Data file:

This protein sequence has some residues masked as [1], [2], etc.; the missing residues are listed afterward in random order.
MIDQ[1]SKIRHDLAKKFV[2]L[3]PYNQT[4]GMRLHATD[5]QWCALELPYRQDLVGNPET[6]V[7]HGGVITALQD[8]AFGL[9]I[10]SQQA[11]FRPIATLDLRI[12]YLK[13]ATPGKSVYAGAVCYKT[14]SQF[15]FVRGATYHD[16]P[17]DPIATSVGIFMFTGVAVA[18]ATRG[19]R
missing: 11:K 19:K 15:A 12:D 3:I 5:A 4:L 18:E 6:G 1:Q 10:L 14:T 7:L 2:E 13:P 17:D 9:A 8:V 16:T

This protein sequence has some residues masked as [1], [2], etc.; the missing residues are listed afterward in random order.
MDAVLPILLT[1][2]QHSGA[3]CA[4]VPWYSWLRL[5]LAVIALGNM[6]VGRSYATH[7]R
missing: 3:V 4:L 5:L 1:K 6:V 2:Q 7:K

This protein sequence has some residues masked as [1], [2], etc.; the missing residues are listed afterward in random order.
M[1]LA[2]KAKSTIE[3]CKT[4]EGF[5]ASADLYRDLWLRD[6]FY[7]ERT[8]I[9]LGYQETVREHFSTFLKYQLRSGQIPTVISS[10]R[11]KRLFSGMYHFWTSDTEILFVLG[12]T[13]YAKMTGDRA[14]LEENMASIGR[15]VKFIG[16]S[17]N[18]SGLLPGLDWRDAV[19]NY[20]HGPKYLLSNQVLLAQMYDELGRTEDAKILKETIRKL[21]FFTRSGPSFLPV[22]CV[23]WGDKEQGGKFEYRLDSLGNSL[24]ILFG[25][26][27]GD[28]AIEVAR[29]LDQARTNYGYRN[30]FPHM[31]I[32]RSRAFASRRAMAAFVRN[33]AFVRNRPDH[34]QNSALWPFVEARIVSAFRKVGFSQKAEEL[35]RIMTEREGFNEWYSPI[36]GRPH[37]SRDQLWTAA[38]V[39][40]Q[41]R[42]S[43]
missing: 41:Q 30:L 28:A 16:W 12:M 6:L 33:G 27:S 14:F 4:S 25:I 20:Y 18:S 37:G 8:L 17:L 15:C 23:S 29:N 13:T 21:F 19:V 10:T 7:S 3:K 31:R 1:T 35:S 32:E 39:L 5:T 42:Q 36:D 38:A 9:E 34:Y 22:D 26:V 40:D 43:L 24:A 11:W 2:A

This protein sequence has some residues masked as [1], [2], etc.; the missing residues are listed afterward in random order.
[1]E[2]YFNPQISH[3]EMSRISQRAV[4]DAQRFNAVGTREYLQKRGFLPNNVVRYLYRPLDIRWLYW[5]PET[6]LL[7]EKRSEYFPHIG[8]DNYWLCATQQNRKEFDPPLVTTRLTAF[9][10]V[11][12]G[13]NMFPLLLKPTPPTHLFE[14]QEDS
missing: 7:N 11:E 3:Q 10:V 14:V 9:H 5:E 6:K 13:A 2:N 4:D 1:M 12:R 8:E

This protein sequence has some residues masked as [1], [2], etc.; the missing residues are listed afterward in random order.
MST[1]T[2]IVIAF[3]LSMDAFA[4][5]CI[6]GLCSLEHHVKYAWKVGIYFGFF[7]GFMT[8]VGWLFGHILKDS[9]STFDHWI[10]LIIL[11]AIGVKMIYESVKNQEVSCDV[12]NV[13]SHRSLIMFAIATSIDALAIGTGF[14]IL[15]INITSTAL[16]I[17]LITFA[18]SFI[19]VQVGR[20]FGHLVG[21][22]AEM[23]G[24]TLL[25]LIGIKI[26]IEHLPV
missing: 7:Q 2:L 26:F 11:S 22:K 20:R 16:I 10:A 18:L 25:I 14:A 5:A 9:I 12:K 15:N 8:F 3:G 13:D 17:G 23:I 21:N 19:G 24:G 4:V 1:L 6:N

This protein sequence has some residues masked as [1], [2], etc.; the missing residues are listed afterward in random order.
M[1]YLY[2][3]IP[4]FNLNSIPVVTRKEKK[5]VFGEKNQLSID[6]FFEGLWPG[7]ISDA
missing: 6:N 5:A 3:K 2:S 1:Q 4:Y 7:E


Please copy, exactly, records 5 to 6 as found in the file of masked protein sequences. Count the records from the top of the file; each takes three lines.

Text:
This protein sequence has some residues masked as [1], [2], etc.; the missing residues are listed afterward in random order.
MST[1]T[2]IVIAF[3]LSMDAFA[4][5]CI[6]GLCSLEHHVKYAWKVGIYFGFF[7]GFMT[8]VGWLFGHILKDS[9]STFDHWI[10]LIIL[11]AIGVKMIYESVKNQEVSCDV[12]NV[13]SHRSLIMFAIATSIDALAIGTGF[14]IL[15]INITSTAL[16]I[17]LITFA[18]SFI[19]VQVGR[20]FGHLVG[21][22]AEM[23]G[24]TLL[25]LIGIKI[26]IEHLPV
missing: 7:Q 2:L 26:F 11:S 22:K 20:R 16:I 10:A 18:L 25:I 14:A 5:A 9:I 12:K 15:N 8:F 3:G 13:D 17:G 23:I 21:N 19:G 24:G 4:V 1:L 6:N

This protein sequence has some residues masked as [1], [2], etc.; the missing residues are listed afterward in random order.
M[1]YLY[2][3]IP[4]FNLNSIPVVTRKEKK[5]VFGEKNQLSID[6]FFEGLWPG[7]ISDA
missing: 6:N 5:A 3:K 2:S 1:Q 4:Y 7:E